WASHINGTON - A bill by U.S. Sen. Mitt Romney and four of his Republican colleagues would block President Biden from delivering on a campaign promise to cancel student loan debt.
The bill, authored by Romney and Sens. Richard Burr, Tim Scott, Bill Cassidy and Thom Tillis, would prevent the president from using his executive power to eliminate up to $10,000 of student loan debt for each borrower. During his campaign, Biden said he wanted to "immediately" cancel $10,000 in student debt, but he hasn’t done it yet. He has repeatedly extended the moratorium on student loan payments that former President Donald Trump put in place at the start of the pandemic. Payments remain paused until Aug. 31.
"It makes no sense," Romney said in a prepared statement. "This decision would not only be unfair to those who already repaid their loans or decided to pursue alternative education paths, but it would be wildly inflationary at a time of already historic inflation."
WASHINGTON, DC - MAY 11: Sen. Mitt Romney (R-UT) speaks to reporters outside of the Senate Chambers during a series of votes in the U.S. Capitol Building on May 11, 2022 in Washington, DC. (Photo by Anna Moneymaker/Getty Images)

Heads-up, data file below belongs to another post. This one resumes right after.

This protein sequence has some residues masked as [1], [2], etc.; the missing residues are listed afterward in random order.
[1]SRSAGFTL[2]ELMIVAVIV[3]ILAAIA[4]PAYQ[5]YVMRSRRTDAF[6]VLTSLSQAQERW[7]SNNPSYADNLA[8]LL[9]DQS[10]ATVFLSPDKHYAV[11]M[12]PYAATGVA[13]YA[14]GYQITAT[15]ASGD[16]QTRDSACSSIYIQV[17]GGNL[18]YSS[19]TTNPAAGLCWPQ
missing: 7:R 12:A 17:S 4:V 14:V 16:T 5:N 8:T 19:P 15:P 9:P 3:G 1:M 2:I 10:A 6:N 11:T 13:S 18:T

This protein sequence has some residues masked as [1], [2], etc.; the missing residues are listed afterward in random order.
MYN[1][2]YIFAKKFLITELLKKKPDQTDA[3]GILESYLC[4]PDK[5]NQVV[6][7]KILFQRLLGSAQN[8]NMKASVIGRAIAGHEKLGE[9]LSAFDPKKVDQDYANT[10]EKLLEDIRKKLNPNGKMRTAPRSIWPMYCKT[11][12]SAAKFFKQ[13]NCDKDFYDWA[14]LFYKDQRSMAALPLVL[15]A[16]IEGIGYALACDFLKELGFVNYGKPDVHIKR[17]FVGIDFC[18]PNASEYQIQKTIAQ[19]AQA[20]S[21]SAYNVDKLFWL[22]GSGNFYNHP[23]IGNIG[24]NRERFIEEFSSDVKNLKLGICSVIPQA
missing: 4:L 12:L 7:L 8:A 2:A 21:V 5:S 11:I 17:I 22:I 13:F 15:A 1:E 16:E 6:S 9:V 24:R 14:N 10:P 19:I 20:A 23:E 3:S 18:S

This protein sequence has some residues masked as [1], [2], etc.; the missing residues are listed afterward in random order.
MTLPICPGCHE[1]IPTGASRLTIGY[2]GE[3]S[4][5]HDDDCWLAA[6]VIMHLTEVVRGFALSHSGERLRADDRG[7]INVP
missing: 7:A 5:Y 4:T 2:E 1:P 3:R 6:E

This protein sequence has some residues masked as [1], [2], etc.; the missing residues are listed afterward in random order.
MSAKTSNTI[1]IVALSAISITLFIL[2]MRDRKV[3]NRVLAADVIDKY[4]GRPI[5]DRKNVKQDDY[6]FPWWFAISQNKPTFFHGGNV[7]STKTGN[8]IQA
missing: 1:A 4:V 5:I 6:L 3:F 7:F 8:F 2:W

Roughly 43 million Americans are saddled with a collective $1.73 trillion in student loan debt. The federal government owns more than 90% of that debt, with the average borrower owing $37,113. According to the Brookings Institute, eliminating $10,000 of student debt per borrower would cost about $373 billion.
Prior to the pandemic, Americans were making roughly $7 billion per month in federal student loan payments.
"Why should a woman who is working to make ends meet have her tax dollars go to a person who went to law school?" Sen. Cassidy, a Louisiana Republican, said in a news release.
Anaheim, CA - May 16: Engineering graduates celebrate, during the 73rd commencement ceremony for Cal State Long Beach, held at Angel Stadium in Anaheim on Monday, May 16, 2022. (Photo by Brittany Murray/MediaNews Group/Long Beach Press-Telegram via G
Progressives, meanwhile, say Biden’s plan wouldn’t go far enough. They’ve called for the president to eliminate up to $50,000 in student loan debt for every borrower, but Biden has said he won’t consider it.
"With the stroke of a pen, [Biden] can help to close the racial wealth gap," U.S. Rep. Pramila Jayapal, chair of the House Progressive Caucus, has said.
The Committee for a Responsible Federal Budget said canceling $10,000 would completely eliminate student debt for 15 million Americans and partially reduce debt for 28 million more. It would decrease yearly student loan payments by about $18 billion per year and would increase household consumption by $36 billion.
The GOP bill likely won’t have the 60 votes needed to pass in the Senate.